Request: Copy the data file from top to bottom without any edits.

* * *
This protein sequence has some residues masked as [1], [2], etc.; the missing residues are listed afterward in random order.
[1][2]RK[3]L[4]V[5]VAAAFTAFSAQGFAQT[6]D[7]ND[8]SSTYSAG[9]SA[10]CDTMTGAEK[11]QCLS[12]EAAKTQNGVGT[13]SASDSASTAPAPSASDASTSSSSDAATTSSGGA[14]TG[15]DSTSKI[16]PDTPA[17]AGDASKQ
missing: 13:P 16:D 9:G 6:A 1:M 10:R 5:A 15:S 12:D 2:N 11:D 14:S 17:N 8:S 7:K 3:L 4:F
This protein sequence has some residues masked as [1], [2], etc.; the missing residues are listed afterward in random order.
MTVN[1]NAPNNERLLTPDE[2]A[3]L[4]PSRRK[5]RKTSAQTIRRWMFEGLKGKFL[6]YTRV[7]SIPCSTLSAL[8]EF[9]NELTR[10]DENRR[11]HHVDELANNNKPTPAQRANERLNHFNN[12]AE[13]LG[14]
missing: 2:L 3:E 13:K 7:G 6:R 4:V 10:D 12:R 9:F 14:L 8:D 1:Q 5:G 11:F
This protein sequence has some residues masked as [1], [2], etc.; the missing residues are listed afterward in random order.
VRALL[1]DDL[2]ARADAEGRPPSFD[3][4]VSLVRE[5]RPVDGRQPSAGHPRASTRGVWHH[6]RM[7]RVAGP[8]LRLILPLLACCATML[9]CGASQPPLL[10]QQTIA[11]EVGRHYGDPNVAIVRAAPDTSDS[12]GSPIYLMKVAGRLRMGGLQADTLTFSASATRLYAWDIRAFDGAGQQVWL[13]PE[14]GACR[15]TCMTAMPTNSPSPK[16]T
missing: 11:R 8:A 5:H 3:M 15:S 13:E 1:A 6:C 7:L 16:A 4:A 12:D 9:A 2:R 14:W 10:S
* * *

This protein sequence has some residues masked as [1], [2], etc.; the missing residues are listed afterward in random order.
[1][2]RK[3]L[4]V[5]VAAAFTAFSAQGFAQT[6]D[7]ND[8]SSTYSAG[9]SA[10]CDTMTGAEK[11]QCLS[12]EAAKTQNGVGT[13]SASDSASTAPAPSASDASTSSSSDAATTSSGGA[14]TG[15]DSTSKI[16]PDTPA[17]AGDASKQ
missing: 13:P 16:D 9:G 6:A 1:M 10:R 5:A 15:S 12:D 2:N 11:D 14:S 17:N 8:S 7:K 3:L 4:F
This protein sequence has some residues masked as [1], [2], etc.; the missing residues are listed afterward in random order.
MTVN[1]NAPNNERLLTPDE[2]A[3]L[4]PSRRK[5]RKTSAQTIRRWMFEGLKGKFL[6]YTRV[7]SIPCSTLSAL[8]EF[9]NELTR[10]DENRR[11]HHVDELANNNKPTPAQRANERLNHFNN[12]AE[13]LG[14]
missing: 2:L 3:E 13:K 7:G 6:R 4:V 10:D 12:R 9:F 14:L 8:D 1:Q 5:G 11:F
This protein sequence has some residues masked as [1], [2], etc.; the missing residues are listed afterward in random order.
VRALL[1]DDL[2]ARADAEGRPPSFD[3][4]VSLVRE[5]RPVDGRQPSAGHPRASTRGVWHH[6]RM[7]RVAGP[8]LRLILPLLACCATML[9]CGASQPPLL[10]QQTIA[11]EVGRHYGDPNVAIVRAAPDTSDS[12]GSPIYLMKVAGRLRMGGLQADTLTFSASATRLYAWDIRAFDGAGQQVWL[13]PE[14]GACR[15]TCMTAMPTNSPSPK[16]T
missing: 11:R 8:A 5:H 3:M 15:S 13:E 1:A 6:C 7:L 16:A 4:A 12:D 9:A 2:R 14:W 10:S